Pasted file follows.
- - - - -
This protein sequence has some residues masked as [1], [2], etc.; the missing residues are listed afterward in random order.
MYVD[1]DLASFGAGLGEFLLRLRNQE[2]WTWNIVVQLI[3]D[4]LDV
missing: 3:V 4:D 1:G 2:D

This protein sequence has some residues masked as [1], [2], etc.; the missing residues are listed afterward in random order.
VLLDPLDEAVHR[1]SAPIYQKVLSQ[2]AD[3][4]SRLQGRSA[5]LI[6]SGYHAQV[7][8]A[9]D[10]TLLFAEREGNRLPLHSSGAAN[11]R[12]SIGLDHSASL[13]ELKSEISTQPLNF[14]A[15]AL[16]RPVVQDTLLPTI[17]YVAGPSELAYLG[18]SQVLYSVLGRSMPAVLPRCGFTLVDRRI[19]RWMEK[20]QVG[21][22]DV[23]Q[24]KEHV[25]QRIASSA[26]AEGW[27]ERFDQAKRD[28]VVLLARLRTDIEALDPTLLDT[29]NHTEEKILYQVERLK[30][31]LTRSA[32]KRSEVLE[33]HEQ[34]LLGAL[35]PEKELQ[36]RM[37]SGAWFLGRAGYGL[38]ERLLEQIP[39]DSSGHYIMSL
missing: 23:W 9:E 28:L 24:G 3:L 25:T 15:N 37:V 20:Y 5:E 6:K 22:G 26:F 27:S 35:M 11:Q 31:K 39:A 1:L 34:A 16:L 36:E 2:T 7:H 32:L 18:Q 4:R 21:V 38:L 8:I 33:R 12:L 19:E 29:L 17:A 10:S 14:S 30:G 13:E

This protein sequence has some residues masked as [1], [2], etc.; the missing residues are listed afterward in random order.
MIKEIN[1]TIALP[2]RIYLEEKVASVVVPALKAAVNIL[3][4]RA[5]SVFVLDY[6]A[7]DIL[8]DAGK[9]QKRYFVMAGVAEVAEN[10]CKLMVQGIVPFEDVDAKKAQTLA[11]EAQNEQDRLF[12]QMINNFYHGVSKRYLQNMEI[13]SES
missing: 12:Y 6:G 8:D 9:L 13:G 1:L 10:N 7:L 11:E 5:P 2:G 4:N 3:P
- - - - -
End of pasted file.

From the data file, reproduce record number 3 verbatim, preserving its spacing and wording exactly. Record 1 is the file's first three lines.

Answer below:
This protein sequence has some residues masked as [1], [2], etc.; the missing residues are listed afterward in random order.
MIKEIN[1]TIALP[2]RIYLEEKVASVVVPALKAAVNIL[3][4]RA[5]SVFVLDY[6]A[7]DIL[8]DAGK[9]QKRYFVMAGVAEVAEN[10]CKLMVQGIVPFEDVDAKKAQTLA[11]EAQNEQDRLF[12]QMINNFYHGVSKRYLQNMEI[13]SES
missing: 12:Y 6:G 8:D 9:L 13:G 1:L 10:N 7:L 11:E 5:P 2:G 4:N 3:P